(3/4972) Enteroviral RNA replication in the myocardium of patients with left ventricular dysfunction and clinically suspected myocarditis.

BACKGROUND: Previous studies dealing with the detection of enteroviral RNA in human endomyocardial biopsies have not differentiated between latent persistence of the enteroviral genome and active viral replication. Enteroviruses that are considered important factors for the development of myocarditis have a single-strand RNA genome of positive polarity that is transcribed by a virus-encoded RNA polymerase into a minus-strand mRNA during active viral replication. The synthesis of multiple copies of minus-strand enteroviral RNA therefore occurs only at sites of active viral replication but not in tissues with mere persistence of the viral genome. METHODS AND RESULTS: We investigated enteroviral RNA replication versus enteroviral RNA persistence in endomyocardial biopsies of 45 patients with left ventricular dysfunction and clinically suspected myocarditis. Using reverse-transcriptase polymerase chain reaction in conjunction with Southern blot hybridization, we established a highly sensitive assay to specifically detect plus-strand versus minus-strand enteroviral RNA in the biopsies. Plus-strand enteroviral RNA was detected in endomyocardial biopsies of 18 (40%) of 45 patients, whereas minus-strand RNA as an indication of active enteroviral RNA replication was detected in only 10 (56%) of these 18 plus-strand-positive patients. Enteroviral RNA was not found in biopsies of the control group (n=26). CONCLUSIONS: These data demonstrate that a significant fraction of patients with left ventricular dysfunction and clinically suspected myocarditis had active enteroviral RNA replication in their myocardium (22%). Differentiation between patients with active viral replication and latent viral persistence should be particularly important in future studies evaluating different therapeutic strategies. In addition, molecular genetic detection of enteroviral genome and differentiation between replicating versus persistent viruses is possible in a single endomyocardial biopsy.  (+info)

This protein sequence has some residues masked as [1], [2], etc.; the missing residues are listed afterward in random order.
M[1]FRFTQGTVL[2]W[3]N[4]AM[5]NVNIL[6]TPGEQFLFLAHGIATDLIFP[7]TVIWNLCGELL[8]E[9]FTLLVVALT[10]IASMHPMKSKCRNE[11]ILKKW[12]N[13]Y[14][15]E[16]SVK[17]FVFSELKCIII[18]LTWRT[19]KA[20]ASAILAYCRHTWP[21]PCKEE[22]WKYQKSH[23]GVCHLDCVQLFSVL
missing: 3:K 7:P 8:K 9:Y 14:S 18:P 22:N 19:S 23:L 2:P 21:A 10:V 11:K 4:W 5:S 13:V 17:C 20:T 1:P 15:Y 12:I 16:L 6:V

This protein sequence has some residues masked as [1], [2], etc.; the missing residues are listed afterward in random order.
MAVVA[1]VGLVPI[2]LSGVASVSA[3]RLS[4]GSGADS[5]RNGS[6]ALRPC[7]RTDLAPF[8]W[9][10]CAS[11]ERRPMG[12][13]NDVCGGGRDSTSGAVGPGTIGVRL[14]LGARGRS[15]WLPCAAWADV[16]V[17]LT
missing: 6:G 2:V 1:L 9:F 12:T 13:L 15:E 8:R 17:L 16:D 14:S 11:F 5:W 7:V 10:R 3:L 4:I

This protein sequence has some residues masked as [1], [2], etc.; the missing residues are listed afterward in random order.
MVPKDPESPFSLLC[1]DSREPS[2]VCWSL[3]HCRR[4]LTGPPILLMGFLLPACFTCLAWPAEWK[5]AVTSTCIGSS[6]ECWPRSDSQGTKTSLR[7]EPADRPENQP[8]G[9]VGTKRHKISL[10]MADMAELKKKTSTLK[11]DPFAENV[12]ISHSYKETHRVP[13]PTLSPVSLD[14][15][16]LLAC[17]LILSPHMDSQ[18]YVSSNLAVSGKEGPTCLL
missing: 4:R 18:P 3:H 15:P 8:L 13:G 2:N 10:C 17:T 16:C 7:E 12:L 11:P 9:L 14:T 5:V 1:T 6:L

(4/4972) Endogenous endothelin-1 depresses left ventricular systolic and diastolic performance in congestive heart failure.

Endothelin-1 (ET-1) is a positive inotrope in normal hearts; however, the direct cardiac effects of endogenous ET-1 in congestive heart failure (CHF) are unknown. We evaluated the cardiac responses to endogenous ET-1 using an ETA and ETB receptor blocker (L-754,142) in seven conscious dogs before and after pacing-induced CHF. Before CHF, when the plasma ET-1 was 7.3 +/- 1.7 fmol/ml, L-754,142 caused no significant alterations in heart rate, left ventricular (LV) end-systolic pressure, total systemic resistance, and the time constant of LV relaxation (tau). LV contractile performance, measured by the slopes of LV pressure (P)-volume (V) relation (EES), dP/dtmax-end-diastolic V relation (dE/dtmax), and stroke work-end-diastolic V relation, was also unaffected. After CHF, when the plasma ET-1 was significantly increased to 14.1 +/- 3.0 fmol/ml (p <.05), L-754,142 produced a significant decreases in LV end-systolic pressure (101 +/- 11 versus 93 +/- 8 mm Hg) and total systemic resistance (0.084 +/- 0.022 versus 0.065 +/- 0.15 mm Hg/ml/min). The tau (42 +/- 12 versus 38 +/- 10 ms), mean left atrial P (22 +/- 5 versus 18 +/- 4 mm Hg) (p <.05), and minimum LVP were also significantly decreased. After CHF, the slopes of P-V relations, EES (3.4 +/- 0.4 versus 4.8 +/- 0.8 mm Hg/ml), dE/dtmax (42.4 +/- 7.8 versus 50.0 +/- 7.8 mm Hg/s/ml), and stroke work-end-diastolic V relation (58.1 +/- 3.3 versus 72.4 +/- 5.2 mm Hg) (p <.05) all increased after L-754,142, indicating enhanced contractility. Before CHF, low levels of endogenous ET-1 have little cardiac effect. However, after CHF, elevated endogenous ET-1 produces arterial vasoconstriction, slows LV relaxation, and depresses LV contractile performance. Thus, elevated endogenous ET-1 may contribute to the functional impairment in CHF in this canine model.  (+info)